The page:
How Fungus Affects Food Products
It is a known fact that food products have a limited shelf life. If they are exposed to air or vapor, then they will get damaged in no time. Food products are easily vulnerable to spoilage organisms like mold, fungus and different kinds of bacteria like mesophiles, psychrotrophic, thermophiles, and psychrophiles. The presence of this kind of fungus and bacterial organisms spells bad news for all kinds of food products, beverages, and dairy items.
The damages caused by fungus and bacteria are many. These spoilage organisms work by breaking down the chlorophyll present in plants and the iron elements in protein. This will not only make the food product inedible but also cut down its shelf life. When the organic enzymes are separated, then it leaves behind traces of ammonia, amines, sulfides and organic acid buildups. These react in a negative manner with food products. It will lead to the food items changing colors, turning rancid and becoming greasy. The end result of exposure to fungus and bacteria is that the food will turn stale and be unfit for consumption. If this happens while the food items are being transported from one place to another, then it will lead to heavy financial losses for companies.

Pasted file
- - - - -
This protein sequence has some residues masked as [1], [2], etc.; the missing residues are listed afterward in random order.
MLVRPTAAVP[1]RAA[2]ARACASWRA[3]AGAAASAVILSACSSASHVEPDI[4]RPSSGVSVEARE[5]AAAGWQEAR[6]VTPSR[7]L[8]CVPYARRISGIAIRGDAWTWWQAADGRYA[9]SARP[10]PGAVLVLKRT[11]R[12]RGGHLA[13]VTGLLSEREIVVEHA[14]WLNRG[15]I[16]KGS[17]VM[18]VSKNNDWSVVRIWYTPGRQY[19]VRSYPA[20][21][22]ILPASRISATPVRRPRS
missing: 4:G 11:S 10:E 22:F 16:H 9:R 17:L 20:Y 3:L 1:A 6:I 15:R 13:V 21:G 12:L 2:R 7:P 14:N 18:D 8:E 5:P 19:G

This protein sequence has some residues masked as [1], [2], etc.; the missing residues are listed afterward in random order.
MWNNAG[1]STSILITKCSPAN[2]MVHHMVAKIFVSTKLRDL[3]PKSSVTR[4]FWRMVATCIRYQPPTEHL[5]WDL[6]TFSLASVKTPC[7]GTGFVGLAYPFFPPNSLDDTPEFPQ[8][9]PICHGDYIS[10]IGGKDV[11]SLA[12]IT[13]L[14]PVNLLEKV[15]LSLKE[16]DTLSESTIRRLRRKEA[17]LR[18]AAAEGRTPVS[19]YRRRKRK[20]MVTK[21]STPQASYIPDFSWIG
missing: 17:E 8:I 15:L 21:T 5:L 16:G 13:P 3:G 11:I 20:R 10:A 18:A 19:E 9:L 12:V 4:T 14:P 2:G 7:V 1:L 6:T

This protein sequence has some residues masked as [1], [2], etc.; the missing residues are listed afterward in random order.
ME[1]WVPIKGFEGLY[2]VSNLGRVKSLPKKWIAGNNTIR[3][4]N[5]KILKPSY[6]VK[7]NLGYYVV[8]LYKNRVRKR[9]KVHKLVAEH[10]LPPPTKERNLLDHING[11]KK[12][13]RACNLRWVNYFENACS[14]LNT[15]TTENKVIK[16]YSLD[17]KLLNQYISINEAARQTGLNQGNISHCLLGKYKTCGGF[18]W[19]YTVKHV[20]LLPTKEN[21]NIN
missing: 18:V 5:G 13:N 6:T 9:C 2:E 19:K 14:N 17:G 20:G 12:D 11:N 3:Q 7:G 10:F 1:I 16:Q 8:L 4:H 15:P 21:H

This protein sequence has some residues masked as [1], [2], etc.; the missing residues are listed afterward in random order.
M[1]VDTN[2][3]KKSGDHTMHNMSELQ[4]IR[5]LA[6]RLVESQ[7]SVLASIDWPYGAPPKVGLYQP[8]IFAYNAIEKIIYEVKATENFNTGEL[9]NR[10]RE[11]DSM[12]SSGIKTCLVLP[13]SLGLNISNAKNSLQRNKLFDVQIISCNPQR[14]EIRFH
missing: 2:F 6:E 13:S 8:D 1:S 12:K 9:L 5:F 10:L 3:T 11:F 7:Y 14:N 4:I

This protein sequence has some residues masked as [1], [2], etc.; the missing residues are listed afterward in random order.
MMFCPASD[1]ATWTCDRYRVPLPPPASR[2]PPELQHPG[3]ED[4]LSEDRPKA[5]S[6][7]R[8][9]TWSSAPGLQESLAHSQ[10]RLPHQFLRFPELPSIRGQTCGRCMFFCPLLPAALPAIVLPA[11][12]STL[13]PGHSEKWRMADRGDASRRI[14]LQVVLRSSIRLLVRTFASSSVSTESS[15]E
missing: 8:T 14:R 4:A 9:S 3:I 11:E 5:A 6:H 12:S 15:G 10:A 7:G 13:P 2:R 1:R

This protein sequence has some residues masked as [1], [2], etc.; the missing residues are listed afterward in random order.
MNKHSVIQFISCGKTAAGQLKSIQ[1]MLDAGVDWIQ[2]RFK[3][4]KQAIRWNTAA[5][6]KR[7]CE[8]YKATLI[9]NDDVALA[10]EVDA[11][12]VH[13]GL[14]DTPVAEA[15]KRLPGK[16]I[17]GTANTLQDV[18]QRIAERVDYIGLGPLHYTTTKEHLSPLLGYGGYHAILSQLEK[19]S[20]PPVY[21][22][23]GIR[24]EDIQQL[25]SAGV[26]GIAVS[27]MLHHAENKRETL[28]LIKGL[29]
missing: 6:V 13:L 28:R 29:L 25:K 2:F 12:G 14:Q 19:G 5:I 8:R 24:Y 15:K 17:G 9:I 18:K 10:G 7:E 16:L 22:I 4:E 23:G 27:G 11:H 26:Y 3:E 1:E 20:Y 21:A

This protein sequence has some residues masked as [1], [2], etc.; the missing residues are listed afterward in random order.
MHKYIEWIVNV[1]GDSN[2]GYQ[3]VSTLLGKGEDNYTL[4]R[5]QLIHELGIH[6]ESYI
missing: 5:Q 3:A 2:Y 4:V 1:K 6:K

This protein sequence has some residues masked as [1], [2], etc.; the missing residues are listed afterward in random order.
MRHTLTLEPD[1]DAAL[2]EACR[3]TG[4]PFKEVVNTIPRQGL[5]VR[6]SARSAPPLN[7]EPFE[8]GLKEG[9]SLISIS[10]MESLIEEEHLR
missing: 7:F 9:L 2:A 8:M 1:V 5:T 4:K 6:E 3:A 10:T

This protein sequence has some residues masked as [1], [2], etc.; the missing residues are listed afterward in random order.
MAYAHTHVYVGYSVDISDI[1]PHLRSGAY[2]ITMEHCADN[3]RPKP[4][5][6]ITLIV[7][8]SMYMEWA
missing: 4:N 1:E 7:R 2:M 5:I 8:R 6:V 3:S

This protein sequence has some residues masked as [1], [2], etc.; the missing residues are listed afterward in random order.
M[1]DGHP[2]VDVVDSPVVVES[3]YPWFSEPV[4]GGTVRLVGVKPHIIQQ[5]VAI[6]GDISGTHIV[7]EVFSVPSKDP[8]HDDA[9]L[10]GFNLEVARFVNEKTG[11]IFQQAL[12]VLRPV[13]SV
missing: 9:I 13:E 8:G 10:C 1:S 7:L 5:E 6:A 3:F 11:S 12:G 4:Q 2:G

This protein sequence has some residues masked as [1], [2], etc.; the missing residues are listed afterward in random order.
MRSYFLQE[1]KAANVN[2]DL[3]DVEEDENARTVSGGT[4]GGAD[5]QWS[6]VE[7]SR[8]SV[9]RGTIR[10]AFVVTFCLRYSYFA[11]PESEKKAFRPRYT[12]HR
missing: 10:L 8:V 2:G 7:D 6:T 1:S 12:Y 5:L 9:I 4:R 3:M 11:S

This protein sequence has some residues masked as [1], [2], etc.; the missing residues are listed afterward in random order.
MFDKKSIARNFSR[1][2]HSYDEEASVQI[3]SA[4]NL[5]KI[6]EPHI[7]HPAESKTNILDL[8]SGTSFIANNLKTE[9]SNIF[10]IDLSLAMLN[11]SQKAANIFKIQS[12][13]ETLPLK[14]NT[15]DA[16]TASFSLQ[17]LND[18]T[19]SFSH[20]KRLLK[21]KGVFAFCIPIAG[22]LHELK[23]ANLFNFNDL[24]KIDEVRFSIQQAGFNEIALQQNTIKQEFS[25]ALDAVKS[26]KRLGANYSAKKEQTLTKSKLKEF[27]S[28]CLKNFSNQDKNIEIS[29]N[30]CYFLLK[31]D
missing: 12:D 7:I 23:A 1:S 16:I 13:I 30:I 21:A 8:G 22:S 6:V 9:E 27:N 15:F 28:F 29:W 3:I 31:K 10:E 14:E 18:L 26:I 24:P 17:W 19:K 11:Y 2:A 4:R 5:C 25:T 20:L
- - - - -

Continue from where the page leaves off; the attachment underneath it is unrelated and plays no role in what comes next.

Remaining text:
Role of Oxygen Absorbers in Food Storage
Spoilage organisms like fungus need oxygen to grow and survive. They grow and reproduce faster in an oxygen-rich atmosphere. So the first thing one must do in order to prevent the growth of spoilage organisms is to remove all traces of oxygen from the packed spaces. When deprived of oxygen, the spoilage organisms cannot thrive and thus one can prevent the food items from getting spoilt.
While there are many other ways to create a vacuum in closed spaces, the best method is to make use of oxygen absorber sachets. These sachets contain ferrous oxide, which reacts with the oxygen present in the packed spaces to turn into rust. This process usually continues till all the oxygen has been absorbed and the oxygen absorber becomes “saturated”. Once all the oxygen has been absorbed, all that remains behind in the closed spaces is nitrogen, which is favorable for prolonging the shelf life of the product as well as keeping spoilage organisms at bay.